Is It Time to Change Careers?

Changing careers may be the best option if you've run into these red flags.
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Evan Thompson
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Evan Thompson is an education and careers writer with BestColleges. He was previously a journalist with bylines in the Seattle Times, Tacoma News Tribune, and Everett Herald. His beats have included education, sports, business, outdoors, and lifestyl...
Updated on September 28, 2023
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Giselle M. Cancio is an editor for BestColleges, where she focuses on a variety of topics including subject-specific content, DEI, and career-related content. She previously worked in higher education, managing social media and digital communications...
Learn more about our editorial process is an advertising-supported site. Featured or trusted partner programs and all school search, finder, or match results are for schools that compensate us. This compensation does not influence our school rankings, resource guides, or other editorially-independent information published on this site.

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  • Changing careers may be worth it in the long run if you no longer enjoy your field.
  • Considering red flags and breaking points are key to making your decision.
  • Ultimately, it's important to wait until you're ready to make the switch.

Many working professionals have good reasons to stay where they're at — financial stability, years of experience, comfort.

But there comes a time when the positives of a career no longer outweigh the negatives. Even if it means taking a risk or venturing into new territory, changing careers becomes the best option.

For Amit Raj, that day came after a long and stressful time as a pharmacist.

"I woke up one day and just thought, 'I don't want to be signing boxes of medication and being treated like crap for the rest of my life,'" Raj said.

Instead, he focused on what really interested him: business, studying a bachelor's in marketing, and the intersection of digital marketing and tech. After some "stumbling about," he developed a passion for search engine optimization.

He later founded The Links Guy, which helps websites rank higher on search engines like Google. Looking back, Raj says the career change — and the struggles that came with it — has been worth it.

"It's definitely been challenging, but the difference was, I actually enjoyed the challenge and relished in it," Raj said. "The issue I found working in healthcare as a pharmacist was that it was challenging to the point where it became exhausting and stressful, and you don't actually enjoy it anymore. When you actually enjoy what you do, it doesn't feel like work anymore."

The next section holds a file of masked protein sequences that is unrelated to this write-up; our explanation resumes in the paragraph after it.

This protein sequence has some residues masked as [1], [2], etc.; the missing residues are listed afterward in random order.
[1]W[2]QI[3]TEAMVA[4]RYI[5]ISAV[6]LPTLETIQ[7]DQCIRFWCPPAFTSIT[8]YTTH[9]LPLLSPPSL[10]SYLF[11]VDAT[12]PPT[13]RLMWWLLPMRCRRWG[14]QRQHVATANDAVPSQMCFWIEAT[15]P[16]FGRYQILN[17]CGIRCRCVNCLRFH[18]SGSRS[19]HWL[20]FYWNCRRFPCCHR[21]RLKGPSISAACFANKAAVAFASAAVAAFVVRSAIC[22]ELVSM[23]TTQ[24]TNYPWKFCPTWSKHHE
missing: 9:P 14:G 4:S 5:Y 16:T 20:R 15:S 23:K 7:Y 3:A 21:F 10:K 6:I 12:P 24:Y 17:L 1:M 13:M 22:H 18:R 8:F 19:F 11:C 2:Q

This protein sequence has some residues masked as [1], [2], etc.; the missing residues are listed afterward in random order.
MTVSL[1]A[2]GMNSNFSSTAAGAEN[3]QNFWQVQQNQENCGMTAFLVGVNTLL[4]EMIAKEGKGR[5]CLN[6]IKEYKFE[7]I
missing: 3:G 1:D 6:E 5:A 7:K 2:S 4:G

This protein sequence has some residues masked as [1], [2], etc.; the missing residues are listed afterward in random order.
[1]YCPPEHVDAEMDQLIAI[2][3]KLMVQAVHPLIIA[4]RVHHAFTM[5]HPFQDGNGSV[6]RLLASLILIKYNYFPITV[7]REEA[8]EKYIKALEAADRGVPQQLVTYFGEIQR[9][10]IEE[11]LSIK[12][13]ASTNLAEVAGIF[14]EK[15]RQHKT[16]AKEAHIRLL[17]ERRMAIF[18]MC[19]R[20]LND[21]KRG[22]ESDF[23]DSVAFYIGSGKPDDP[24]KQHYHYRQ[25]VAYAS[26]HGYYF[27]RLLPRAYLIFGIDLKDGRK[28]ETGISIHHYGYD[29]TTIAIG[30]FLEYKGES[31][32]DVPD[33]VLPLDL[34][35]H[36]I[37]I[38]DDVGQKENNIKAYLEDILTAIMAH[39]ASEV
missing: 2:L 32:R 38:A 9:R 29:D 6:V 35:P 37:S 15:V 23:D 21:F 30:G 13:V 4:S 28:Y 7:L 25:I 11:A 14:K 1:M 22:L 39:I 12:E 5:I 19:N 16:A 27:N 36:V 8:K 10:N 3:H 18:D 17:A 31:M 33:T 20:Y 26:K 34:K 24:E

Raj's experience highlights the importance of taking a hard look at your career, then deciding if it's time for something different. You could be looking for signs you're ready for a better job. Or it might even be time for a complete career change.

We spoke with career advisors and working professionals who have experience changing careers. They told us about about two things:

  1. The final straw that motivated them to change careers.
  2. Red flags to look for if it feels like it's time to move on.

The Final Straw

Career changers often reach a breaking point when they realize their current job isn't cutting it anymore. For these working professionals who changed careers, the final straw was…

"A long and frustrating meeting with a client. Although it wasn't the worst meeting I had, they were part of the job. Still, it made me realize I didn't want this kind of conversation anymore. So, I looked at my strengths and started looking for freelance projects as a writer and translator. First, I worked for small clients and short projects as a side job. But, after a few months, I had to quit my full-time job to deal with the increasing demand for projects as a writer."

Yker Valerio

  • Switched from management consultant and became a freelance writer and blogger at Bon Vivant Caffê

"While the big last straw may have been the long commute into the office, ultimately there were many factors. When I reflected on my top priorities and what I needed to be different, entrepreneurship was the right answer. I wanted autonomy over my schedule as a mother balancing work and life. I wanted to infuse more creativity into my daily work, and I saw a need in the market for career development resources for other working mothers like myself who were at inflection points in their career."